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Volume 32, 12 Issues, 2022
  Original Article     June 2022  

Impact of Urinary pH on the Efficacy of a Postoperative Single Instillation of Mitomycin-C

By Cagdas Senel1, Ahmet Asfuroglu2, Ibrahim Can Aykanat3, Melih Balci2, Yilmaz Aslan2, Altug Tuncel2


  1. Department of Urology, Balikesir University School of Medicine, Balikesir, Turkey
  2. Department of Urology, University of Health Sciences School of Medicine, Ankara State Hospital, Ankara, Turkey
  3. Department of Urology, Ministry of Health, Yozgat State Hospital, Yozgat, Turkey
doi: 10.29271/jcpsp.2022.06.768

Objective: To assess the effect of the urinary pH value on the efficacy of a postoperative single instillation of mitomycin-C.
Study Design: A descriptive study.
Place and Duration of Study: Department of Urology, Ankara Numune Training and Research Hospital, Ankara, Turkey from 2011 to 2016.
Methodology: Patients newly diagnosed with low-risk non-muscle invasive bladder cancer and given a postoperative single instillation of mitomycin-C were retrospectively reviewed. The demographic data and pre-instillation urinary pH values of the patients were recorded. All patients included in the study (n=117) were followed up for five years. The primary outcome was the time to the first recurrence. The patients were divided into two groups: Group 1 consisted of 87 patients with no recurrence and Group 2 comprised 30 patients that had recurrence during the follow-up.
Results: The mean pre-instillation urinary pH value was significantly lower in Group 2 than in Group 1 (5.89 vs. 5.37, p <0.001). The receiver operating characteristic analysis revealed that the cut-off value of urinary pH in predicting recurrence was 5.25. The patients with a urinary pH value of 5.25 or greater had significantly higher recurrence-free survival rates.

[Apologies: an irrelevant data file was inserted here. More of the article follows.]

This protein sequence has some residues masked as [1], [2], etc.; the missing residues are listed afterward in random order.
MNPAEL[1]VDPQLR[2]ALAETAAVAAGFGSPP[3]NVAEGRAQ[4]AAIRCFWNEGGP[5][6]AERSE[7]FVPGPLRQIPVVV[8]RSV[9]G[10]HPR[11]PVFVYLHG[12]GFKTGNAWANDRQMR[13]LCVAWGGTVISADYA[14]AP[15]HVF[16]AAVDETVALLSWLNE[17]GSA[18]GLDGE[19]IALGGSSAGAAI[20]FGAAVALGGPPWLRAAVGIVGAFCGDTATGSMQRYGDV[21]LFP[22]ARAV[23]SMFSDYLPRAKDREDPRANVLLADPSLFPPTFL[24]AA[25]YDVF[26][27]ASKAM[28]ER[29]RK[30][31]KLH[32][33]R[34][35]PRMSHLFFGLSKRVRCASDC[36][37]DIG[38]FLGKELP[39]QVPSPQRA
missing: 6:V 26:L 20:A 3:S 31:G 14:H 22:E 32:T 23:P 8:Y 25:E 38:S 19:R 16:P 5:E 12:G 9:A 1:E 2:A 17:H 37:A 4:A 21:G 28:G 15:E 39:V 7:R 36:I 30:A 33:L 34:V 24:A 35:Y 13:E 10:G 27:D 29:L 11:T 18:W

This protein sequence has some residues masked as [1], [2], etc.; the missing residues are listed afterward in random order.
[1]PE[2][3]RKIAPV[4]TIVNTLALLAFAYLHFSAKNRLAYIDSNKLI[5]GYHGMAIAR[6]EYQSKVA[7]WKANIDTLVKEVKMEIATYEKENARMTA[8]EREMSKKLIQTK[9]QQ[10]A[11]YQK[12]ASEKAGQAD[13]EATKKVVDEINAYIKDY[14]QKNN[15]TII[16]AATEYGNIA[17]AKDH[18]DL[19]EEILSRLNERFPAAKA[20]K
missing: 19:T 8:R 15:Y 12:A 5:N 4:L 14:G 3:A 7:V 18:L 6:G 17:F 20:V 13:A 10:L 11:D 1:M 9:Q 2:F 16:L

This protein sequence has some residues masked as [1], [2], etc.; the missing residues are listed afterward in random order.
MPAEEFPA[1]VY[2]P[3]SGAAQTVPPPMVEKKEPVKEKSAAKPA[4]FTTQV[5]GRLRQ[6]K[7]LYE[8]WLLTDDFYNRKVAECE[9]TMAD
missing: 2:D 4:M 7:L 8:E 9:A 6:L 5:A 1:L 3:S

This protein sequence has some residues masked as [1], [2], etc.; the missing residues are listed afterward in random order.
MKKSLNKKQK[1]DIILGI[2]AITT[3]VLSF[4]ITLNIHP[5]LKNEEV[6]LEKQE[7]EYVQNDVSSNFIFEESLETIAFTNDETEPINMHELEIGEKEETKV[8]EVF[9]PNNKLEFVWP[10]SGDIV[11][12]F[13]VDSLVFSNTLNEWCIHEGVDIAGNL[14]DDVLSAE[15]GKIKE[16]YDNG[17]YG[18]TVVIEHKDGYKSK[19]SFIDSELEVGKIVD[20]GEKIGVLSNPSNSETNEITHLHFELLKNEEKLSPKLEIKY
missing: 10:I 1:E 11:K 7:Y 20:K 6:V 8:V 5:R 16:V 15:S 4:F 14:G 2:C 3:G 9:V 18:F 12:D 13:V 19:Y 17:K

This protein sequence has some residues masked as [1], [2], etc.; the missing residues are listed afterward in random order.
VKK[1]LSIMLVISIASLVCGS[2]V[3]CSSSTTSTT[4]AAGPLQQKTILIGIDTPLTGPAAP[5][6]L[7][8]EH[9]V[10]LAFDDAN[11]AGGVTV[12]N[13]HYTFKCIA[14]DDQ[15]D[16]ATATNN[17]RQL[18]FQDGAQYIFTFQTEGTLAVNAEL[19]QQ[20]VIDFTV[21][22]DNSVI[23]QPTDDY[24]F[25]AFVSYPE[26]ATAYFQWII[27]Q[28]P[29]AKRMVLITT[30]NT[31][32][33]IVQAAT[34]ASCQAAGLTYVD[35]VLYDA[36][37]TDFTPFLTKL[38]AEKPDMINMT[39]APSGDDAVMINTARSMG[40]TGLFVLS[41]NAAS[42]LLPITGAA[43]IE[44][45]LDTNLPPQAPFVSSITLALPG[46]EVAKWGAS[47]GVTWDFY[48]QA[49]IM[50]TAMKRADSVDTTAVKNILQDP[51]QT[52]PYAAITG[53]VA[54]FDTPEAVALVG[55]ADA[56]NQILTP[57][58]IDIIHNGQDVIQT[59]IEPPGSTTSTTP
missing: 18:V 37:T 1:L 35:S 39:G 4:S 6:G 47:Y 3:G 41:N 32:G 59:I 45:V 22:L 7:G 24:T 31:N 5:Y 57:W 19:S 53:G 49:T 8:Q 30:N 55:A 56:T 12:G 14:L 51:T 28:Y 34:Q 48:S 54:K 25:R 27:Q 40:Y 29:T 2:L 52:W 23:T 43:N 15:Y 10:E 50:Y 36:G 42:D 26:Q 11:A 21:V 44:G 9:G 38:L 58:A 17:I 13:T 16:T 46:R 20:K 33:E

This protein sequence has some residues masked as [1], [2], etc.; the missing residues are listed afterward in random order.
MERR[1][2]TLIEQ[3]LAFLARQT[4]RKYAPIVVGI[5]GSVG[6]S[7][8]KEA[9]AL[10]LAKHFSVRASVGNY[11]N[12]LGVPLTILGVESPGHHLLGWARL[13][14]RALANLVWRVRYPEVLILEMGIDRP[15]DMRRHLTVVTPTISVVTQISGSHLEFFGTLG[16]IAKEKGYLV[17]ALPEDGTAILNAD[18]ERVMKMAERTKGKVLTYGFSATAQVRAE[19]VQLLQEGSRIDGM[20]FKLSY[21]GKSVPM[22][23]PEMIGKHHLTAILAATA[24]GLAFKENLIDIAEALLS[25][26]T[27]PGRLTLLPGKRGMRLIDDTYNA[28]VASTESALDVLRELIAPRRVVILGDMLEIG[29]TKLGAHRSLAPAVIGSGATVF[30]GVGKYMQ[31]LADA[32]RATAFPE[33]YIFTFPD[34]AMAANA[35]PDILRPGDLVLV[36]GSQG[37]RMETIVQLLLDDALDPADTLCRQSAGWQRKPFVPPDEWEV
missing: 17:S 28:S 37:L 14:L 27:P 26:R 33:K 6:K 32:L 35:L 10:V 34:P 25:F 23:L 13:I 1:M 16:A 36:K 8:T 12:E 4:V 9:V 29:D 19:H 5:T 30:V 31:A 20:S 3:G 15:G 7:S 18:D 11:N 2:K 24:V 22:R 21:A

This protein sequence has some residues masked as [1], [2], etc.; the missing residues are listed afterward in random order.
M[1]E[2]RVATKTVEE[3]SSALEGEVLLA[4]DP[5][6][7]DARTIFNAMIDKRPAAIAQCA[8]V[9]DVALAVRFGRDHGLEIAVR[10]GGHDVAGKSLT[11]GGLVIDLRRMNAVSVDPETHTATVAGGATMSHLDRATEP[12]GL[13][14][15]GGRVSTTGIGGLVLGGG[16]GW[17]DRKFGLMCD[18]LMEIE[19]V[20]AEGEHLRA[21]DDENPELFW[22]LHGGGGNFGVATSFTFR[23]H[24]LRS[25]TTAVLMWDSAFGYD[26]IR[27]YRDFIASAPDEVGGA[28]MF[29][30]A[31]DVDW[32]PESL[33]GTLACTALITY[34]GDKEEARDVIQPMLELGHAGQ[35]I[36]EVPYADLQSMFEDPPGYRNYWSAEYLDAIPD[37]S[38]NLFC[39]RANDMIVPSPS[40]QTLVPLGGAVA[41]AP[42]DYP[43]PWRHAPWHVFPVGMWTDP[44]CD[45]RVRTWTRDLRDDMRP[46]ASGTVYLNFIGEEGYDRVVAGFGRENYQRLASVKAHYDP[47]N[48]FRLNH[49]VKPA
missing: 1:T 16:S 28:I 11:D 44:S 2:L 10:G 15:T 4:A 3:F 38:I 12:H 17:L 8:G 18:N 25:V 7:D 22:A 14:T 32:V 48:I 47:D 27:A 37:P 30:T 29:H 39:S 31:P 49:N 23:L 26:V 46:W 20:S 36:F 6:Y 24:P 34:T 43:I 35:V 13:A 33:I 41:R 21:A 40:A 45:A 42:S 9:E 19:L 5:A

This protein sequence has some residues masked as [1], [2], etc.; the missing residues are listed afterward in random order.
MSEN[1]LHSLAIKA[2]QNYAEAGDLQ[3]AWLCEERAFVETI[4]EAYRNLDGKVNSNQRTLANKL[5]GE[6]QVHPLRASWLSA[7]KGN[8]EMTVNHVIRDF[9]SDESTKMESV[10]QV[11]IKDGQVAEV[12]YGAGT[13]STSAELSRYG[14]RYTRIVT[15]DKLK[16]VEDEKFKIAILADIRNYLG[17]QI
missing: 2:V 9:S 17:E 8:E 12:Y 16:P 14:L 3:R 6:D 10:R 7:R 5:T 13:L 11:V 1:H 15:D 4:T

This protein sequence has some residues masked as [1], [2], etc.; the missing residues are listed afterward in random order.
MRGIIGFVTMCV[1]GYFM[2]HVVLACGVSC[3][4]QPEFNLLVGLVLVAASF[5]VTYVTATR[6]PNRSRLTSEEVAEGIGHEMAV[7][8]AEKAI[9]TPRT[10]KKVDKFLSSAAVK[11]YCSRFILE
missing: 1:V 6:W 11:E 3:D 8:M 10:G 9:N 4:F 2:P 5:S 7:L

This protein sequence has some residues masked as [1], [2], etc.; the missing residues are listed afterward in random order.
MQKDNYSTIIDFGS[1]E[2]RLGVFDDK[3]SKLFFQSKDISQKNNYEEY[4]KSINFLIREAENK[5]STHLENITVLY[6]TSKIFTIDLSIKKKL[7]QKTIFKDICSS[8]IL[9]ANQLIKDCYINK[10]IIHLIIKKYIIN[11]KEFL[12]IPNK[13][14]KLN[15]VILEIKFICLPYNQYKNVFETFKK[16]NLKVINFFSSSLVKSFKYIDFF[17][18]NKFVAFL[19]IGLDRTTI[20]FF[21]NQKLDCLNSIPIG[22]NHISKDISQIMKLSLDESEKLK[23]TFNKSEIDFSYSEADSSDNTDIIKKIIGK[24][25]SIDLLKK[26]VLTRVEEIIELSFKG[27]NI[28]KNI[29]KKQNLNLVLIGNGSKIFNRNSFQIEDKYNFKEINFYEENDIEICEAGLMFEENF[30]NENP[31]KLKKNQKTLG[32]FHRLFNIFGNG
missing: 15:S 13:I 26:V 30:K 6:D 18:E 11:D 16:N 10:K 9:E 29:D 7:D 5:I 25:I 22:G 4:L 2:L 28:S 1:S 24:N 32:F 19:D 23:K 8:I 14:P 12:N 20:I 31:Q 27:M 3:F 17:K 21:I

Conclusions: The patients with higher urinary pH before a single instillation of mitomycin-C had better recurrence-free survival.

Key Words: Bladder cancer, Mitomycin-C, Single instillation, Urinary pH.


Bladder cancer (BC) accounts for 3% of all newly diagnosed cancer cases and 2.1% of all cancer-related deaths.1 Approximately 75% of BC cases present with non-muscle invasive bladder cancer (NMIBC) confined to the mucosa (stage Ta, carcinoma in situ) or submucosa (stage T1).2

Although the complete transurethral resection of bladder tumor (TUR-BT) is the main treatment for NMIBC, patients with NMIBC have over 40% recurrence rates.3,4

A postoperative immediate single instillation (SI) of chemotherapeutic agents prevents the implantation of floating tumor cells into the bladder urothelium following TUR-BT and destructs residual tumor cells at the resection site and/or on small unnoticed tumors.2

It is known that the SI of chemotherapeutic agents results in lower recurrence rates among patients with NMIBC.5,6 For this purpose, several agents can be used as SI, including mitomycin-C (MMC), epirubicin, and pirarubicin that have been demonstrated to be beneficial.6 Although the SI of intravesical chemotherapeutic agents has been reported to prolong recurrence-free survival (RFS) irrespective of the drug used,7 MMC is one of the most commonly used intravesical chemotherapeutic agents for SI8-10 and has proven its efficacy in reducing recurrence rates. Currently, increased drug concentration, decreased urine production, alkaline urine, and two-hour application time are widely accepted recommendations for an optimized regimen of intravesical MMC treatment.9

The aim of this study was to determine the impact of the urinary pH value on the recurrence rates of patients with low-risk NMIBC, who were given an immediate postoperative SI of intravesical MMC.